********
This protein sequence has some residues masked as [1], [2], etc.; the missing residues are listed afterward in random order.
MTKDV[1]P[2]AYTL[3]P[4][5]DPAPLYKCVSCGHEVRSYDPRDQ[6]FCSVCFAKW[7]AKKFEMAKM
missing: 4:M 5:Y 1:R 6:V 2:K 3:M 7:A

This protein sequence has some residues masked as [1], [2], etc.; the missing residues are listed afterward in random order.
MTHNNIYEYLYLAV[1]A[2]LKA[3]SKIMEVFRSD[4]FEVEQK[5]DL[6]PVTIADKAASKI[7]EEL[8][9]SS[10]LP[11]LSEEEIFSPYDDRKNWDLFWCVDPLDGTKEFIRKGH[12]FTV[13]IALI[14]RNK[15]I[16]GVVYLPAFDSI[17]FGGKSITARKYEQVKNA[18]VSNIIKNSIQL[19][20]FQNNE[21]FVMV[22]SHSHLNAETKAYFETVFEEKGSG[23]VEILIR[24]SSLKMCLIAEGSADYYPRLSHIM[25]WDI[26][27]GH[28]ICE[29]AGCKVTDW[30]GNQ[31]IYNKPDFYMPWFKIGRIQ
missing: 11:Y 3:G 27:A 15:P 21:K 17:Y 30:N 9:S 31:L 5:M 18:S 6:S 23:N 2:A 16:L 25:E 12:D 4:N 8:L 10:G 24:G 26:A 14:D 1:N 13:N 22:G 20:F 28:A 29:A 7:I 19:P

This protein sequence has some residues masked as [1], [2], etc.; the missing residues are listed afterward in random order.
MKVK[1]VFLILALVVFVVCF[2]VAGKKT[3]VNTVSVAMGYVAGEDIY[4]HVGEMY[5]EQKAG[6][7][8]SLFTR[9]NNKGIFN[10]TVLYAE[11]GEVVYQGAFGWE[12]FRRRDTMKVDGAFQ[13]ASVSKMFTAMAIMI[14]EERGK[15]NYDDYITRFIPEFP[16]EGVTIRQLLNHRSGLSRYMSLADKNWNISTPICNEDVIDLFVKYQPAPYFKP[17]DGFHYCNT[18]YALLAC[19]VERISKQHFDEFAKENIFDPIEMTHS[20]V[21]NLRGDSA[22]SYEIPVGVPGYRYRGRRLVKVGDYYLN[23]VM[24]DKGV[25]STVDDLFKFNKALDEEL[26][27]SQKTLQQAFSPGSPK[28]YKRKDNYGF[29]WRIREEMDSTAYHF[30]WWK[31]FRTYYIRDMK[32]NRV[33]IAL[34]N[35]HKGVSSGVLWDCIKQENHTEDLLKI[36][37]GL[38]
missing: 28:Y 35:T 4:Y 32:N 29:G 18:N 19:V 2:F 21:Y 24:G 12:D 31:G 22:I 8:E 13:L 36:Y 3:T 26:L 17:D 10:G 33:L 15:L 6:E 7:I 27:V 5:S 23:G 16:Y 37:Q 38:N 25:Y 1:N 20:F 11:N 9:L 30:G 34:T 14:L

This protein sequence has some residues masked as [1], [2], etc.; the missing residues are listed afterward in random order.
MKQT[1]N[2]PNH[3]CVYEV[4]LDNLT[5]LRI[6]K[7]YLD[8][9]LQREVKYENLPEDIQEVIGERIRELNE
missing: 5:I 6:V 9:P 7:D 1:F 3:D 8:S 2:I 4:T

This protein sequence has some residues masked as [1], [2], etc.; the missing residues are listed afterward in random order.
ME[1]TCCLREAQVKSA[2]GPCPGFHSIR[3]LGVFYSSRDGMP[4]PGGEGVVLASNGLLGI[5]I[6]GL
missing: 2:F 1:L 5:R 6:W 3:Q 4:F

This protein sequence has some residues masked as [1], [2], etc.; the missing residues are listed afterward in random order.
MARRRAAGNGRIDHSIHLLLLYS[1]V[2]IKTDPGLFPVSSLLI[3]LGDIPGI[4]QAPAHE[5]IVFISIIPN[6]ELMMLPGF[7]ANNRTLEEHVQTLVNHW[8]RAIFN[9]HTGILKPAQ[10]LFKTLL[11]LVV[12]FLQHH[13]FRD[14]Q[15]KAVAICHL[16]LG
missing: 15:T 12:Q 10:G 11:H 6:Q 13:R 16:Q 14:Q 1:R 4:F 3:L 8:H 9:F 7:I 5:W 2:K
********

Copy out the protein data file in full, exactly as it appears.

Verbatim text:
This protein sequence has some residues masked as [1], [2], etc.; the missing residues are listed afterward in random order.
MTKDV[1]P[2]AYTL[3]P[4][5]DPAPLYKCVSCGHEVRSYDPRDQ[6]FCSVCFAKW[7]AKKFEMAKM
missing: 4:M 5:Y 1:R 6:V 2:K 3:M 7:A

This protein sequence has some residues masked as [1], [2], etc.; the missing residues are listed afterward in random order.
MTHNNIYEYLYLAV[1]A[2]LKA[3]SKIMEVFRSD[4]FEVEQK[5]DL[6]PVTIADKAASKI[7]EEL[8][9]SS[10]LP[11]LSEEEIFSPYDDRKNWDLFWCVDPLDGTKEFIRKGH[12]FTV[13]IALI[14]RNK[15]I[16]GVVYLPAFDSI[17]FGGKSITARKYEQVKNA[18]VSNIIKNSIQL[19][20]FQNNE[21]FVMV[22]SHSHLNAETKAYFETVFEEKGSG[23]VEILIR[24]SSLKMCLIAEGSADYYPRLSHIM[25]WDI[26][27]GH[28]ICE[29]AGCKVTDW[30]GNQ[31]IYNKPDFYMPWFKIGRIQ
missing: 11:Y 3:G 27:A 15:P 21:K 17:Y 30:N 9:S 31:L 5:M 18:S 6:S 23:N 2:A 16:L 25:E 12:D 4:N 8:L 10:G 24:G 26:A 14:D 1:N 13:N 22:G 20:F 28:A 29:A 7:I 19:P

This protein sequence has some residues masked as [1], [2], etc.; the missing residues are listed afterward in random order.
MKVK[1]VFLILALVVFVVCF[2]VAGKKT[3]VNTVSVAMGYVAGEDIY[4]HVGEMY[5]EQKAG[6][7][8]SLFTR[9]NNKGIFN[10]TVLYAE[11]GEVVYQGAFGWE[12]FRRRDTMKVDGAFQ[13]ASVSKMFTAMAIMI[14]EERGK[15]NYDDYITRFIPEFP[16]EGVTIRQLLNHRSGLSRYMSLADKNWNISTPICNEDVIDLFVKYQPAPYFKP[17]DGFHYCNT[18]YALLAC[19]VERISKQHFDEFAKENIFDPIEMTHS[20]V[21]NLRGDSA[22]SYEIPVGVPGYRYRGRRLVKVGDYYLN[23]VM[24]DKGV[25]STVDDLFKFNKALDEEL[26][27]SQKTLQQAFSPGSPK[28]YKRKDNYGF[29]WRIREEMDSTAYHF[30]WWK[31]FRTYYIRDMK[32]NRV[33]IAL[34]N[35]HKGVSSGVLWDCIKQENHTEDLLKI[36][37]GL[38]
missing: 28:Y 35:T 4:Y 32:N 29:G 18:N 19:V 2:F 21:Y 24:G 12:D 31:G 22:I 8:E 13:L 36:Y 3:T 26:L 17:D 10:G 33:L 15:L 6:E 7:I 27:V 5:S 23:G 16:Y 37:Q 38:N 25:Y 1:N 20:F 11:N 9:L 30:G 34:T 14:L

This protein sequence has some residues masked as [1], [2], etc.; the missing residues are listed afterward in random order.
MKQT[1]N[2]PNH[3]CVYEV[4]LDNLT[5]LRI[6]K[7]YLD[8][9]LQREVKYENLPEDIQEVIGERIRELNE
missing: 5:I 6:V 9:P 7:D 1:F 3:D 8:S 2:I 4:T

This protein sequence has some residues masked as [1], [2], etc.; the missing residues are listed afterward in random order.
ME[1]TCCLREAQVKSA[2]GPCPGFHSIR[3]LGVFYSSRDGMP[4]PGGEGVVLASNGLLGI[5]I[6]GL
missing: 2:F 1:L 5:R 6:W 3:Q 4:F

This protein sequence has some residues masked as [1], [2], etc.; the missing residues are listed afterward in random order.
MARRRAAGNGRIDHSIHLLLLYS[1]V[2]IKTDPGLFPVSSLLI[3]LGDIPGI[4]QAPAHE[5]IVFISIIPN[6]ELMMLPGF[7]ANNRTLEEHVQTLVNHW[8]RAIFN[9]HTGILKPAQ[10]LFKTLL[11]LVV[12]FLQHH[13]FRD[14]Q[15]KAVAICHL[16]LG
missing: 15:T 12:Q 10:G 11:H 6:Q 13:R 16:Q 14:Q 1:R 4:F 3:L 8:H 9:F 7:I 5:W 2:K